When I was a teenager, everybody spent a lot of time talking about how much our hometown sucked. “It’s boring, there’s nothing to do.” I thought it was fine. I thought, if your city is boring, it’s because you’re boring. I never understood how a city, a geographical location, could be bad. A place is just a place, it’s the people that make it a bad place to live.
In Barrens, Indiana, the city in Krysten Ritter’s novel, Bonfire, the people are definitely bad. But the town is bad too. It’s actually poisoned.
Abby Williams is a young attorney who escaped her hometown, a typical midwestern town saved from an economic collapse only by Optimal Plastics, the enormous factory that employs almost everybody in Barrens. But now people are getting sick and Abby’s team of lawyers have been brought in to look into pollution from Optimal as a possible cause. While she’s back in town, Abbey’s also investigating the ten-year-old disappearance of Kaycee Mitchell, her one-time friend and, later, high school tormentor.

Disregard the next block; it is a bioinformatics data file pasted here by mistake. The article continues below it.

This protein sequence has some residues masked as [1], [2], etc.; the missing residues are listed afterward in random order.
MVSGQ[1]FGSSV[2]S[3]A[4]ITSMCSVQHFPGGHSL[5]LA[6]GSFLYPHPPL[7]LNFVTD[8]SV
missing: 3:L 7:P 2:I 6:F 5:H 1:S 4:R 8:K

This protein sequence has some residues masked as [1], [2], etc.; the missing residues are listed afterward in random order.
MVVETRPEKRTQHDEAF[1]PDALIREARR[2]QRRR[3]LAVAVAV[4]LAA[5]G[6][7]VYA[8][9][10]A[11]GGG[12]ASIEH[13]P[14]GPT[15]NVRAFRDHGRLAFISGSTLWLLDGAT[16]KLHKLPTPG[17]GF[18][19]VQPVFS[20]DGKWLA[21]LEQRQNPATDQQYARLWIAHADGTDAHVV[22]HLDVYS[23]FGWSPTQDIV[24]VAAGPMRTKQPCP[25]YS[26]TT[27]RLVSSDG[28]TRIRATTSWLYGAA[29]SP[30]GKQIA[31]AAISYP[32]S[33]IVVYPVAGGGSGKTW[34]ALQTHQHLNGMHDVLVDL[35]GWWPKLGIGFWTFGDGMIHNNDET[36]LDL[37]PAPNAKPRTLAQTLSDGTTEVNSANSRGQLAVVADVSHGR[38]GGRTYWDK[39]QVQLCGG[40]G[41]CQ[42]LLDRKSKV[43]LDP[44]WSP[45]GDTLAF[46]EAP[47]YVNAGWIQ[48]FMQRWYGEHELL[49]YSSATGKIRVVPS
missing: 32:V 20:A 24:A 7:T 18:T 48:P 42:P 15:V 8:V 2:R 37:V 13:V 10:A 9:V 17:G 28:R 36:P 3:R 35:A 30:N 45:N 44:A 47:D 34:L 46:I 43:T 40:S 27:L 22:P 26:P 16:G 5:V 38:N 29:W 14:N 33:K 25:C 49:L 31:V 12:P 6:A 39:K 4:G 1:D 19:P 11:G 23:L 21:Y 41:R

Bonfire is a dark pseudo-thriller full of alcoholism, illness, sexual abuse, and murder, themes not unfamiliar to the author, who in her other career as an actor has played dark characters on shows like Breaking Bad and Jessica Jones.
There’s nothing especially groundbreaking about Bonfire but it is a surprisingly well crafted debut novel full of well-observed character details. It bodes well for Krysten Ritter’s future projects.